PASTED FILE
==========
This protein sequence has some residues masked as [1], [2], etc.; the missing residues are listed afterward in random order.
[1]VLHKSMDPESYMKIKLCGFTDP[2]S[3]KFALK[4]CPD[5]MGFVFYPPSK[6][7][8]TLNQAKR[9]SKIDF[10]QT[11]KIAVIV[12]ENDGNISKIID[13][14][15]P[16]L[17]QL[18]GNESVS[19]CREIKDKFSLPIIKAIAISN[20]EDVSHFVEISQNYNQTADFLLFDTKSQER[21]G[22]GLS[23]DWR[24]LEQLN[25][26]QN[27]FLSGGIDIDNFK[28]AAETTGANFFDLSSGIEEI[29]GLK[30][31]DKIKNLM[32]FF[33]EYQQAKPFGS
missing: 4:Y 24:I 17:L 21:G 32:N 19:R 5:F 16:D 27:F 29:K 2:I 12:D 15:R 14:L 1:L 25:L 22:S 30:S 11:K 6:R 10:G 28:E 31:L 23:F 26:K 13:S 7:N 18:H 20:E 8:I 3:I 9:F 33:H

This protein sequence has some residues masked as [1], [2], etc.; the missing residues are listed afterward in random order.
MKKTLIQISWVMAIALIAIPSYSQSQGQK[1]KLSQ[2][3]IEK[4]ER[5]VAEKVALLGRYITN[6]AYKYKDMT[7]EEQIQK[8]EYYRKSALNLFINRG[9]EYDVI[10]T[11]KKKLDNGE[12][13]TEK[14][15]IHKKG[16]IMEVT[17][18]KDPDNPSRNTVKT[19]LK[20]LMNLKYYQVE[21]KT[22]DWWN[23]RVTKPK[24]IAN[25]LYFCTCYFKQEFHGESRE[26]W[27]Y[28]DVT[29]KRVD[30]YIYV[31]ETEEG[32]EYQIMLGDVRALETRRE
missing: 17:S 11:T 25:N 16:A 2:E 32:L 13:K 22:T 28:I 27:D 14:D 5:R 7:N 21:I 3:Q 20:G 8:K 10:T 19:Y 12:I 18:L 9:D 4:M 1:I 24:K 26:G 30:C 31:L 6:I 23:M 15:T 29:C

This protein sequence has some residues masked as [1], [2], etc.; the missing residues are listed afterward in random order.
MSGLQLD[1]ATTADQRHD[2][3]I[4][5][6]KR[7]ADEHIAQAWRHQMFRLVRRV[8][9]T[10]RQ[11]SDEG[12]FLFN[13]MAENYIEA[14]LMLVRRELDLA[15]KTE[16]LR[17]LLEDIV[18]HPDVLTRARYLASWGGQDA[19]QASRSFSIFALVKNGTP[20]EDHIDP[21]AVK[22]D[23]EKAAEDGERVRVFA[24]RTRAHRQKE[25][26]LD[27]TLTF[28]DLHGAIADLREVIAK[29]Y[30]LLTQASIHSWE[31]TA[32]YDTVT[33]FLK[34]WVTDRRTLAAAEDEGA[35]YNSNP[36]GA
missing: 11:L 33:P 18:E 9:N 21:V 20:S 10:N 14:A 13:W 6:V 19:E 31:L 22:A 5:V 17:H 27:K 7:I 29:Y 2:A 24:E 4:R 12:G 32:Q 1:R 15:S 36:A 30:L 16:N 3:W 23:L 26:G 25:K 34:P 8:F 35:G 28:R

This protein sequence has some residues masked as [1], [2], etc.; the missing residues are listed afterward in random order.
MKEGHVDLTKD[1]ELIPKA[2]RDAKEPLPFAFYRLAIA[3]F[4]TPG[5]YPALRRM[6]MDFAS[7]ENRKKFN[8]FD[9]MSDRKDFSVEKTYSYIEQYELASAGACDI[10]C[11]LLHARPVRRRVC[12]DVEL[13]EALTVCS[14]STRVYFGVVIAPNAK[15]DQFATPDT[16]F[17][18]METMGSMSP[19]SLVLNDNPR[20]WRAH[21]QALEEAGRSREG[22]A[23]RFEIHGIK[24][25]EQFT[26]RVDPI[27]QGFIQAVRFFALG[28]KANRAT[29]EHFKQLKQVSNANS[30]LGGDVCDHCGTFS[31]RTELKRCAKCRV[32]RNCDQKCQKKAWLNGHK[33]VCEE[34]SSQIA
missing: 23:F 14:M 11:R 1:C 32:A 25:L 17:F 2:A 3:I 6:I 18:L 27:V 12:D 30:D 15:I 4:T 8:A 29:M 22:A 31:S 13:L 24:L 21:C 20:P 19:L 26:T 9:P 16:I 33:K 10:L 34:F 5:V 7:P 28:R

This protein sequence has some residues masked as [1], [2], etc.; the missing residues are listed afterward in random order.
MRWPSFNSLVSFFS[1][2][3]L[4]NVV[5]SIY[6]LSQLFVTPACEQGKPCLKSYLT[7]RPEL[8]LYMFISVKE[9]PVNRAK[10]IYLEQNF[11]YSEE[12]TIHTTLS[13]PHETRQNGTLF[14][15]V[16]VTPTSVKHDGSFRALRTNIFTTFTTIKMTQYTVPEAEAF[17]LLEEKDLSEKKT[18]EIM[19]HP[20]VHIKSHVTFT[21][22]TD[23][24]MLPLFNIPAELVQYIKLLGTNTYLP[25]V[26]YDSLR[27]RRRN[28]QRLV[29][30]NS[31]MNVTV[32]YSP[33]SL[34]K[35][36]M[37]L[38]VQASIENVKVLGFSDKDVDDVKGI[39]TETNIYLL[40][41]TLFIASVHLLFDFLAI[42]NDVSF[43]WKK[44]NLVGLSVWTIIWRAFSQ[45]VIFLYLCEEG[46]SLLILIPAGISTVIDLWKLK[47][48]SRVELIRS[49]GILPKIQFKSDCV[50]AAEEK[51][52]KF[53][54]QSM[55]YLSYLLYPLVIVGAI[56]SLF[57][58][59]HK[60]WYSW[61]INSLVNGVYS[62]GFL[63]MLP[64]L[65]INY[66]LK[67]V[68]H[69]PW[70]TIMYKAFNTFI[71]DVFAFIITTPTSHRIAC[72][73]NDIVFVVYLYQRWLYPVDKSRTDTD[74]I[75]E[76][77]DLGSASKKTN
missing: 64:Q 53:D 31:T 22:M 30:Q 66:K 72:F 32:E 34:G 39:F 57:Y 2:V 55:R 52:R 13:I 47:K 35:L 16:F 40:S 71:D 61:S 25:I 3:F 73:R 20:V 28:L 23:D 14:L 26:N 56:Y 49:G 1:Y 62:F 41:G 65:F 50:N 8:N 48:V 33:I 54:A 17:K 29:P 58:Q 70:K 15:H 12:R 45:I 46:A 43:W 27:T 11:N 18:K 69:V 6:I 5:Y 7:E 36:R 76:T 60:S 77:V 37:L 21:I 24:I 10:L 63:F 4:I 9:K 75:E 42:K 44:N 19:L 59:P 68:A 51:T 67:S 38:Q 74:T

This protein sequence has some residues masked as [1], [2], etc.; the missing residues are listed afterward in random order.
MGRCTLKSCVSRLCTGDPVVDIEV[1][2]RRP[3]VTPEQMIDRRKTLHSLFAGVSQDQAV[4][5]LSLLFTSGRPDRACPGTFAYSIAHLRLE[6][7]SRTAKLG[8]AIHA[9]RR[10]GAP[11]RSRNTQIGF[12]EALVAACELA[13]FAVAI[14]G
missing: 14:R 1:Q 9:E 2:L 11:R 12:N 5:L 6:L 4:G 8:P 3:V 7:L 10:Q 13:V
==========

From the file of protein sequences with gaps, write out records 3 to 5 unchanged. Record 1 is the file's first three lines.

This protein sequence has some residues masked as [1], [2], etc.; the missing residues are listed afterward in random order.
MSGLQLD[1]ATTADQRHD[2][3]I[4][5][6]KR[7]ADEHIAQAWRHQMFRLVRRV[8][9]T[10]RQ[11]SDEG[12]FLFN[13]MAENYIEA[14]LMLVRRELDLA[15]KTE[16]LR[17]LLEDIV[18]HPDVLTRARYLASWGGQDA[19]QASRSFSIFALVKNGTP[20]EDHIDP[21]AVK[22]D[23]EKAAEDGERVRVFA[24]RTRAHRQKE[25][26]LD[27]TLTF[28]DLHGAIADLREVIAK[29]Y[30]LLTQASIHSWE[31]TA[32]YDTVT[33]FLK[34]WVTDRRTLAAAEDEGA[35]YNSNP[36]GA
missing: 11:L 33:P 18:E 9:N 21:V 20:S 10:N 14:A 13:W 6:V 19:E 31:L 22:A 5:V 17:H 27:K 7:I 29:Y 2:A 24:E 4:R 12:G 32:Q 1:R 15:S 36:A 30:L 16:N 3:W 23:L 26:G 25:K 34:P 8:F 35:G 28:R

This protein sequence has some residues masked as [1], [2], etc.; the missing residues are listed afterward in random order.
MKEGHVDLTKD[1]ELIPKA[2]RDAKEPLPFAFYRLAIA[3]F[4]TPG[5]YPALRRM[6]MDFAS[7]ENRKKFN[8]FD[9]MSDRKDFSVEKTYSYIEQYELASAGACDI[10]C[11]LLHARPVRRRVC[12]DVEL[13]EALTVCS[14]STRVYFGVVIAPNAK[15]DQFATPDT[16]F[17][18]METMGSMSP[19]SLVLNDNPR[20]WRAH[21]QALEEAGRSREG[22]A[23]RFEIHGIK[24][25]EQFT[26]RVDPI[27]QGFIQAVRFFALG[28]KANRAT[29]EHFKQLKQVSNANS[30]LGGDVCDHCGTFS[31]RTELKRCAKCRV[32]RNCDQKCQKKAWLNGHK[33]VCEE[34]SSQIA
missing: 23:F 14:M 11:R 1:C 32:A 25:L 17:F 2:A 3:I 6:I 18:L 27:V 12:D 30:D 15:I 4:T 8:A 29:M 22:A 31:S 13:L 24:L 21:C 20:P 19:L 26:T 9:P 16:I 33:K 10:L 34:F 5:V 7:P 28:R

This protein sequence has some residues masked as [1], [2], etc.; the missing residues are listed afterward in random order.
MRWPSFNSLVSFFS[1][2][3]L[4]NVV[5]SIY[6]LSQLFVTPACEQGKPCLKSYLT[7]RPEL[8]LYMFISVKE[9]PVNRAK[10]IYLEQNF[11]YSEE[12]TIHTTLS[13]PHETRQNGTLF[14][15]V[16]VTPTSVKHDGSFRALRTNIFTTFTTIKMTQYTVPEAEAF[17]LLEEKDLSEKKT[18]EIM[19]HP[20]VHIKSHVTFT[21][22]TD[23][24]MLPLFNIPAELVQYIKLLGTNTYLP[25]V[26]YDSLR[27]RRRN[28]QRLV[29][30]NS[31]MNVTV[32]YSP[33]SL[34]K[35][36]M[37]L[38]VQASIENVKVLGFSDKDVDDVKGI[39]TETNIYLL[40][41]TLFIASVHLLFDFLAI[42]NDVSF[43]WKK[44]NLVGLSVWTIIWRAFSQ[45]VIFLYLCEEG[46]SLLILIPAGISTVIDLWKLK[47][48]SRVELIRS[49]GILPKIQFKSDCV[50]AAEEK[51][52]KF[53][54]QSM[55]YLSYLLYPLVIVGAI[56]SLF[57][58][59]HK[60]WYSW[61]INSLVNGVYS[62]GFL[63]MLP[64]L[65]INY[66]LK[67]V[68]H[69]PW[70]TIMYKAFNTFI[71]DVFAFIITTPTSHRIAC[72][73]NDIVFVVYLYQRWLYPVDKSRTDTD[74]I[75]E[76][77]DLGSASKKTN
missing: 64:Q 53:D 31:T 22:M 30:Q 66:K 72:F 32:E 34:G 39:F 57:Y 2:V 55:R 52:R 13:I 47:K 35:L 16:F 40:S 71:D 61:S 25:I 3:F 73:R 20:V 28:L 23:D 14:L 26:N 56:Y 49:G 1:Y 62:F 41:G 65:F 50:N 8:N 48:V 33:I 54:A 17:K 29:P 58:Q 70:K 15:H 12:R 45:I 46:A 43:W 27:T 11:N 18:K 69:V 6:I 5:Y 7:E 36:R 76:T 60:S 77:V 37:L 21:I 24:I 10:L 63:F 4:I 9:K 75:E 42:K 44:N 19:L 59:P 68:A 51:T 67:S 38:Q 74:T